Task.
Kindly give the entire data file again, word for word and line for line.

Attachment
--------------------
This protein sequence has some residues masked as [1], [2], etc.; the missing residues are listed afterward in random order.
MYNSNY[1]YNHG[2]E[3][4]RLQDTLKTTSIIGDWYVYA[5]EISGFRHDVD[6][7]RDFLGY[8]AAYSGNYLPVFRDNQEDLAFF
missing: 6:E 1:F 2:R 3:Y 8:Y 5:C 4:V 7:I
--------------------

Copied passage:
This protein sequence has some residues masked as [1], [2], etc.; the missing residues are listed afterward in random order.
MYNSNY[1]YNHG[2]E[3][4]RLQDTLKTTSIIGDWYVYA[5]EISGFRHDVD[6][7]RDFLGY[8]AAYSGNYLPVFRDNQEDLAFF
missing: 6:E 1:F 2:R 3:Y 8:Y 5:C 4:V 7:I